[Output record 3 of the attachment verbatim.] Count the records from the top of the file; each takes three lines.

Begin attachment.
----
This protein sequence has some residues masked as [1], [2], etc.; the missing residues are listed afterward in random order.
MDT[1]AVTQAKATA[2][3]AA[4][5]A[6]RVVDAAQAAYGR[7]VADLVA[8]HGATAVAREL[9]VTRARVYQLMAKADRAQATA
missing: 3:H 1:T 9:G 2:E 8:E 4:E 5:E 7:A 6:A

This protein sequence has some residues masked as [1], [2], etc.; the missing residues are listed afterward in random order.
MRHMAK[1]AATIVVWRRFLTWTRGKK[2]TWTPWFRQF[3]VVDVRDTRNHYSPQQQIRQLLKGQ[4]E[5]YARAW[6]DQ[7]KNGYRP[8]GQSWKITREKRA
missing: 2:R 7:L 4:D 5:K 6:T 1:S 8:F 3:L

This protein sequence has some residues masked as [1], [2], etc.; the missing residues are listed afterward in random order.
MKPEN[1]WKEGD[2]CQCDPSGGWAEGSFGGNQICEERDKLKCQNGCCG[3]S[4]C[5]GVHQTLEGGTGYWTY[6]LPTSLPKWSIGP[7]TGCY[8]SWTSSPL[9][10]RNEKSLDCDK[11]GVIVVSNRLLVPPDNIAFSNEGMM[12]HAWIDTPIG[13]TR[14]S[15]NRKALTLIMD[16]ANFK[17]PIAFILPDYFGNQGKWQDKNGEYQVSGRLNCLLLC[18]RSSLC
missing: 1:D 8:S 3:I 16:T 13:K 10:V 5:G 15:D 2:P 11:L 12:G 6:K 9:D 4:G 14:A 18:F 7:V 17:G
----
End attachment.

This protein sequence has some residues masked as [1], [2], etc.; the missing residues are listed afterward in random order.
MKPEN[1]WKEGD[2]CQCDPSGGWAEGSFGGNQICEERDKLKCQNGCCG[3]S[4]C[5]GVHQTLEGGTGYWTY[6]LPTSLPKWSIGP[7]TGCY[8]SWTSSPL[9][10]RNEKSLDCDK[11]GVIVVSNRLLVPPDNIAFSNEGMM[12]HAWIDTPIG[13]TR[14]S[15]NRKALTLIMD[16]ANFK[17]PIAFILPDYFGNQGKWQDKNGEYQVSGRLNCLLLC[18]RSSLC
missing: 1:D 8:S 3:I 16:T 13:K 10:V 5:G 15:D 2:P 11:L 12:G 6:K 9:D 4:G 14:A 18:F 7:V 17:G